Eli stayed seated where he was and barely even looked at her as she talked. Eli never cared much for girls. He would smile and give them his number when they asked, but he never returned their calls. He told me once that he’d rather be alone in the woods with Taro than out on a date with a girl that doesn’t know a poplar leaf from an oak. I had just nodded and thought he was bat shit crazy. If I had that many girls, I would be the happiest boy alive. I was already a Freshman in highschool and one of the only boys that hadn’t had a girlfriend.
Ella finally gave up after about three minutes and stomped off, her cheeks flushed. I could smell the alcohol left floating in the space where she had been standing.

“She want your number or something?” I asked Eli, keeping a respective distance from Taro, whom I was still on shaky terms with after I’d tried again last night to introduce myself.He’d nearly bitten off my finger this time. Eli had said that I had to stop moving so quick. I had said it was hard when you were partial to all your limbs being attached.
“Yeah.”

“You still didn’t give it to her? I can’t figure why. God, I bet she’s incredible at kissing.”
“You’ve never even kissed a girl.”
“You haven’t either.” 
“At least I know where a chick’s lips are dumbass.” I hit Eli hard on the shoulder and grinned. He grinned back and the first firework lit up his perfect teeth. Taro howled at the echoes that passed back and forth through the valley. The fireworks rolled down the mountains and into the laps of the people below. A couple of drunk kids hollered from two passing trucks racing through town, the exhaust stacks leaving black clouds that stuck to the skin and smelled like horse shit and smoked pork. There were a series of excited gunshots down by the river.  A voice crept around the tree, followed by a big shadow and two little ones.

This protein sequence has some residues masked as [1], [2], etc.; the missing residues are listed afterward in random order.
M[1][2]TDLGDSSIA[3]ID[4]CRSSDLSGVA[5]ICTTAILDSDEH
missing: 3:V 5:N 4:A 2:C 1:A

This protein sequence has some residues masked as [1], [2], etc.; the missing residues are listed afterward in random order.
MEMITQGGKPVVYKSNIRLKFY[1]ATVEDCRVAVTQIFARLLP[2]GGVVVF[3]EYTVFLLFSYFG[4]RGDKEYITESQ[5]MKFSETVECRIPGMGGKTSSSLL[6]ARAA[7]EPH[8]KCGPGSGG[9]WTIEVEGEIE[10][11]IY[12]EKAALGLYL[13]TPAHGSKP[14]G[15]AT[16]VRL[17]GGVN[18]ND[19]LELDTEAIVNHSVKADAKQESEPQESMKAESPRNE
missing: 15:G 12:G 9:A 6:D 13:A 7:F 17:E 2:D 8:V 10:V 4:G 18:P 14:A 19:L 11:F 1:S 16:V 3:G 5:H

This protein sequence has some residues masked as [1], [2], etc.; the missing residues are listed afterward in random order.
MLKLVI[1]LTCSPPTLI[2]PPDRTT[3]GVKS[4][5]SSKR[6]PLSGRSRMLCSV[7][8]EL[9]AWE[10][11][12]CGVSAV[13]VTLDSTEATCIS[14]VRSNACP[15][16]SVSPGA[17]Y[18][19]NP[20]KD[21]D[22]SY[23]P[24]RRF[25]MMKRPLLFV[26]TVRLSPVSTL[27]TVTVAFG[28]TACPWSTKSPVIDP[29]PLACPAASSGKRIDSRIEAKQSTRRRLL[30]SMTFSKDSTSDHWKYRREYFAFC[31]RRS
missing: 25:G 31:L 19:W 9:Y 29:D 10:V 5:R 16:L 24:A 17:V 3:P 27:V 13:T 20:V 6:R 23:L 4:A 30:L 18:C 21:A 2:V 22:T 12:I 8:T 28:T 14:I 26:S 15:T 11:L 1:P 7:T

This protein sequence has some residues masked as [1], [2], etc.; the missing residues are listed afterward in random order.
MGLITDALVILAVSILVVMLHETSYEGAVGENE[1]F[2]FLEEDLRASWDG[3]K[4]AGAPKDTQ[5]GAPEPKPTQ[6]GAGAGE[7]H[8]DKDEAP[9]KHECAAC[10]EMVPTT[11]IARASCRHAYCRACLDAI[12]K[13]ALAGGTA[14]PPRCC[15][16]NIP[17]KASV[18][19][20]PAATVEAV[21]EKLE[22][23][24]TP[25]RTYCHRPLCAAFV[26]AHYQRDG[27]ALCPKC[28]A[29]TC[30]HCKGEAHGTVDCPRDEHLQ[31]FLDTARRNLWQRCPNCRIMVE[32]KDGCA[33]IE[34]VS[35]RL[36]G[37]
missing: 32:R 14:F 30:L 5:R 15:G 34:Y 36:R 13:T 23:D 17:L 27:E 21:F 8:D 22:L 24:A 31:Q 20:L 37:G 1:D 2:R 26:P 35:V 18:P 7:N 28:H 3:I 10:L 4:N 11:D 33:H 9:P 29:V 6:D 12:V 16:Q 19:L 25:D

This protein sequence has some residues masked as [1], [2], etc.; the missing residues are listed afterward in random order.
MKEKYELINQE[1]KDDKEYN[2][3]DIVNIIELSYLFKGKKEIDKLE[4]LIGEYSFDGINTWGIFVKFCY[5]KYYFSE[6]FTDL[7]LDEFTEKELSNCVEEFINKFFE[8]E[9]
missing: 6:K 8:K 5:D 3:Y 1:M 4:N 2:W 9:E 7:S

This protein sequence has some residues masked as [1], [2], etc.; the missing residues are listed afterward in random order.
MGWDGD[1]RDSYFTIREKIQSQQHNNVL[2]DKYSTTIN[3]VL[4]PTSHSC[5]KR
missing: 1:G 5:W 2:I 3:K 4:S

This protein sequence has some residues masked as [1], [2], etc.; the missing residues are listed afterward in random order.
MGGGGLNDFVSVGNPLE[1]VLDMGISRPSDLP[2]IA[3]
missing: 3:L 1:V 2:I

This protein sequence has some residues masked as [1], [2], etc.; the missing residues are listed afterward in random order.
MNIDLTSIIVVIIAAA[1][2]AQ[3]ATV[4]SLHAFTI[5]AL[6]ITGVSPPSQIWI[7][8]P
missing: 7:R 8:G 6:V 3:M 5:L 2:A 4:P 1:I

“Hey tree boy,” Ronnie’s deep drawl, cut in half by a big red firework that crackled like a hot butter. Eli closed his eyes and sighed. Him and Ronnie had been friends as kids but things had changed. When I had asked him about it he just said that people grow apart. I asked him if that’s why dad had gone off and he said that there were different kinds of growing. 
“You seen my girl around?” Two of the Cornspill Boys stood behind Ronnie, Bud Lite cans and dip bulging out of their pockets. One was fat with small hands and ratty hair and the other was short and blonde, his shoes about four sizes too large. I felt a strange pang of sympathy. I looked down at my own boots. They were at least two sizes too big. I told Mamaw when I got them that I needed extra toe room, but it had really been because I had heard in the boys bathroom one day that your foot size was supposed to mean a lot to girls. The pang of sympathy disappeared when I noticed the handgun in his belt.

“Because I can’t find her anywheres and last time I saw her she was talkin’ to you.” The fireworks were coming faster now. The echoes and the dip were making my head hurt.
“I don’t know where she’s at Ronnie. That’s the truth.”

“I don’t believe you tree boy. Why? Because I know she’s got the sweets for you and I think you got something for her.”